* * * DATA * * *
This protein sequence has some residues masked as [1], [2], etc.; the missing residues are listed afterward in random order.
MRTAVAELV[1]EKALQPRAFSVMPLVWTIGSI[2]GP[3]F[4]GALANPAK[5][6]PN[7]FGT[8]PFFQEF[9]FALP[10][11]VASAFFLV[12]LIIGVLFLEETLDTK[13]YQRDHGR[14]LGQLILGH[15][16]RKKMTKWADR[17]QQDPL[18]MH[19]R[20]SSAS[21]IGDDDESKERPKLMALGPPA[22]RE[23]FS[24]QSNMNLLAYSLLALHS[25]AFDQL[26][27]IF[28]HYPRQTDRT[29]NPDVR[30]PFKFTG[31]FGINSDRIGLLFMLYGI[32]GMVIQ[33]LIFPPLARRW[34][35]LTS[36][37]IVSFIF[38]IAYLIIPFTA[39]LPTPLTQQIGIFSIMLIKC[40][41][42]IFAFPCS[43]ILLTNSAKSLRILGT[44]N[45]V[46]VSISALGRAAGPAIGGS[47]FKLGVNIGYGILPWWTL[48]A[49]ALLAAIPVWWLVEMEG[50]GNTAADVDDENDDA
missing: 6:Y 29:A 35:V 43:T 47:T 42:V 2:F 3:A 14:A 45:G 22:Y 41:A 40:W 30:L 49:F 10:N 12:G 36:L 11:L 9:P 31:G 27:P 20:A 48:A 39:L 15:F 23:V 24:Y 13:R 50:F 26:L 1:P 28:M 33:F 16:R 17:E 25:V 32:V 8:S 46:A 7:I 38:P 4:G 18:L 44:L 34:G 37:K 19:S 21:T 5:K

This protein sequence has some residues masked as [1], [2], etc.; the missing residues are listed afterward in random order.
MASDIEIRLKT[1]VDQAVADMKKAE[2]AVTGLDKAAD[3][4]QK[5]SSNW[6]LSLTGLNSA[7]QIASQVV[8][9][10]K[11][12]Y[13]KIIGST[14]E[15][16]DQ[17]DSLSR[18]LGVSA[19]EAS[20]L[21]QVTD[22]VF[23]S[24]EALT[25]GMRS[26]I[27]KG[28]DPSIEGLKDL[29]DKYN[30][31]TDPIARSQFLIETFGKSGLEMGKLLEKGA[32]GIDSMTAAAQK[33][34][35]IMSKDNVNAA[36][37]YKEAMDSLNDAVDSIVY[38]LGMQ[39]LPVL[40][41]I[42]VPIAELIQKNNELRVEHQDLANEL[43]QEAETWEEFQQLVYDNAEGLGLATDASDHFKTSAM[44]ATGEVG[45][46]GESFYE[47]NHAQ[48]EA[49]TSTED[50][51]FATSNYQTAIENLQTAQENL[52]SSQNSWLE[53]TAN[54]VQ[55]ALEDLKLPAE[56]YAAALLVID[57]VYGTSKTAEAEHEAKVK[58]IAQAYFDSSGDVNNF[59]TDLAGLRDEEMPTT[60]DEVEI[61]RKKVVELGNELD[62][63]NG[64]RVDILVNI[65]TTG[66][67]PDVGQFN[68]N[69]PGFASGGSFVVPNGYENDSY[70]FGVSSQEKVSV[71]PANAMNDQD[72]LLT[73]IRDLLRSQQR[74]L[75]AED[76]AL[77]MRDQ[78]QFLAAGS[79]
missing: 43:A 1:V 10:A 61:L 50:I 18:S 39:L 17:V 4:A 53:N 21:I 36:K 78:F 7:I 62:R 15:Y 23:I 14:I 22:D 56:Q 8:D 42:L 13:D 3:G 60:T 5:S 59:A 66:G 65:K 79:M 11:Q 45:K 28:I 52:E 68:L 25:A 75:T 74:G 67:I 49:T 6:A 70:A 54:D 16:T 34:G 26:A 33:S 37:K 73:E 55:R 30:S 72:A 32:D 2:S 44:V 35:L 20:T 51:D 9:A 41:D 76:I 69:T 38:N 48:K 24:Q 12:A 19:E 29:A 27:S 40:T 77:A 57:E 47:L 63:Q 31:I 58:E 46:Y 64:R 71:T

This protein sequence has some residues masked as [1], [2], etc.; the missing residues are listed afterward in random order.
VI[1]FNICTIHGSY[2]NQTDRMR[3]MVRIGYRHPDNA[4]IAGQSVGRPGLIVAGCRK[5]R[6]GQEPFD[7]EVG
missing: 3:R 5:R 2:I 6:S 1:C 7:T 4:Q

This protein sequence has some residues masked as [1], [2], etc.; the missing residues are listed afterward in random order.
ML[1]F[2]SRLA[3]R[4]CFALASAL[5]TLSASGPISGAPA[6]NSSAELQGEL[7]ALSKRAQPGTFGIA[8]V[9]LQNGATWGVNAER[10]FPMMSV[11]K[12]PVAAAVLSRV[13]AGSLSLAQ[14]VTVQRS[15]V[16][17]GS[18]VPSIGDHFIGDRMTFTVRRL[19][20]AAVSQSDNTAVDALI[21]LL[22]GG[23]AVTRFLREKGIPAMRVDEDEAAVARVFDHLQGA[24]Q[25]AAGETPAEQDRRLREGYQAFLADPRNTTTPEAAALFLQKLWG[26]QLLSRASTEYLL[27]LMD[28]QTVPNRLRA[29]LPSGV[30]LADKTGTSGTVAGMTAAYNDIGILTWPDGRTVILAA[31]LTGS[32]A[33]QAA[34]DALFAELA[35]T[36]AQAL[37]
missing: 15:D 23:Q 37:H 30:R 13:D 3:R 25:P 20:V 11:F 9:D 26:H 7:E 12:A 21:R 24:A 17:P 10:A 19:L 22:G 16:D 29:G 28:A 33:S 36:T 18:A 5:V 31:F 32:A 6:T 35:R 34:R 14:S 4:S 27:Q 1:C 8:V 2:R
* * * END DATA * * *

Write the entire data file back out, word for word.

This protein sequence has some residues masked as [1], [2], etc.; the missing residues are listed afterward in random order.
MRTAVAELV[1]EKALQPRAFSVMPLVWTIGSI[2]GP[3]F[4]GALANPAK[5][6]PN[7]FGT[8]PFFQEF[9]FALP[10][11]VASAFFLV[12]LIIGVLFLEETLDTK[13]YQRDHGR[14]LGQLILGH[15][16]RKKMTKWADR[17]QQDPL[18]MH[19]R[20]SSAS[21]IGDDDESKERPKLMALGPPA[22]RE[23]FS[24]QSNMNLLAYSLLALHS[25]AFDQL[26][27]IF[28]HYPRQTDRT[29]NPDVR[30]PFKFTG[31]FGINSDRIGLLFMLYGI[32]GMVIQ[33]LIFPPLARRW[34][35]LTS[36][37]IVSFIF[38]IAYLIIPFTA[39]LPTPLTQQIGIFSIMLIKC[40][41][42]IFAFPCS[43]ILLTNSAKSLRILGT[44]N[45]V[46]VSISALGRAAGPAIGGS[47]FKLGVNIGYGILPWWTL[48]A[49]ALLAAIPVWWLVEMEG[50]GNTAADVDDENDDA
missing: 6:Y 29:A 35:V 43:T 47:T 42:V 2:F 3:A 14:A 45:G 22:Y 41:A 40:W 30:L 49:F 10:N 12:G 36:L 11:L 9:P 31:G 27:P 20:A 48:A 39:L 15:F 23:V 24:Y 13:R 50:F 26:L 1:P 28:M 33:F 16:R 17:E 25:V 32:V 8:S 46:A 7:I 38:P 4:G 18:L 44:L 34:G 37:K 19:S 21:T 5:K

This protein sequence has some residues masked as [1], [2], etc.; the missing residues are listed afterward in random order.
MASDIEIRLKT[1]VDQAVADMKKAE[2]AVTGLDKAAD[3][4]QK[5]SSNW[6]LSLTGLNSA[7]QIASQVV[8][9][10]K[11][12]Y[13]KIIGST[14]E[15][16]DQ[17]DSLSR[18]LGVSA[19]EAS[20]L[21]QVTD[22]VF[23]S[24]EALT[25]GMRS[26]I[27]KG[28]DPSIEGLKDL[29]DKYN[30][31]TDPIARSQFLIETFGKSGLEMGKLLEKGA[32]GIDSMTAAAQK[33][34][35]IMSKDNVNAA[36][37]YKEAMDSLNDAVDSIVY[38]LGMQ[39]LPVL[40][41]I[42]VPIAELIQKNNELRVEHQDLANEL[43]QEAETWEEFQQLVYDNAEGLGLATDASDHFKTSAM[44]ATGEVG[45][46]GESFYE[47]NHAQ[48]EA[49]TSTED[50][51]FATSNYQTAIENLQTAQENL[52]SSQNSWLE[53]TAN[54]VQ[55]ALEDLKLPAE[56]YAAALLVID[57]VYGTSKTAEAEHEAKVK[58]IAQAYFDSSGDVNNF[59]TDLAGLRDEEMPTT[60]DEVEI[61]RKKVVELGNELD[62][63]NG[64]RVDILVNI[65]TTG[66][67]PDVGQFN[68]N[69]PGFASGGSFVVPNGYENDSY[70]FGVSSQEKVSV[71]PANAMNDQD[72]LLT[73]IRDLLRSQQR[74]L[75]AED[76]AL[77]MRDQ[78]QFLAAGS[79]
missing: 43:A 1:V 10:A 61:L 50:I 18:S 39:L 17:V 4:A 53:N 21:I 36:K 78:F 7:I 62:R 15:Y 23:I 14:I 22:D 56:Q 8:D 42:L 13:D 3:G 60:T 5:S 59:A 66:G 65:K 79:M 11:Q 45:K 28:I 52:E 68:L 25:A 75:T 74:G 67:I 49:T 6:A 70:A 54:D 16:T 34:G 26:A 33:S 37:K 73:E 55:R 30:S 72:A 32:D 2:S 44:V 35:L 20:T 51:D 9:A 41:D 76:I 69:T 38:N 48:K 24:Q 12:A 19:E 29:A 27:S 40:T 77:A 57:E 47:L 63:Q 31:I 58:E 46:Y 64:R 71:T

This protein sequence has some residues masked as [1], [2], etc.; the missing residues are listed afterward in random order.
VI[1]FNICTIHGSY[2]NQTDRMR[3]MVRIGYRHPDNA[4]IAGQSVGRPGLIVAGCRK[5]R[6]GQEPFD[7]EVG
missing: 3:R 5:R 2:I 6:S 1:C 7:T 4:Q

This protein sequence has some residues masked as [1], [2], etc.; the missing residues are listed afterward in random order.
ML[1]F[2]SRLA[3]R[4]CFALASAL[5]TLSASGPISGAPA[6]NSSAELQGEL[7]ALSKRAQPGTFGIA[8]V[9]LQNGATWGVNAER[10]FPMMSV[11]K[12]PVAAAVLSRV[13]AGSLSLAQ[14]VTVQRS[15]V[16][17]GS[18]VPSIGDHFIGDRMTFTVRRL[19][20]AAVSQSDNTAVDALI[21]LL[22]GG[23]AVTRFLREKGIPAMRVDEDEAAVARVFDHLQGA[24]Q[25]AAGETPAEQDRRLREGYQAFLADPRNTTTPEAAALFLQKLWG[26]QLLSRASTEYLL[27]LMD[28]QTVPNRLRA[29]LPSGV[30]LADKTGTSGTVAGMTAAYNDIGILTWPDGRTVILAA[31]LTGS[32]A[33]QAA[34]DALFAELA[35]T[36]AQAL[37]
missing: 15:D 23:Q 37:H 30:R 13:D 3:R 25:P 20:V 11:F 9:D 26:H 7:E 12:A 21:R 24:A 17:P 10:A 19:L 22:G 16:D 29:G 28:A 33:S 36:T 18:A 5:V 31:F 32:A 6:T 35:R 34:R 14:S 4:S 27:Q 1:C 8:V 2:R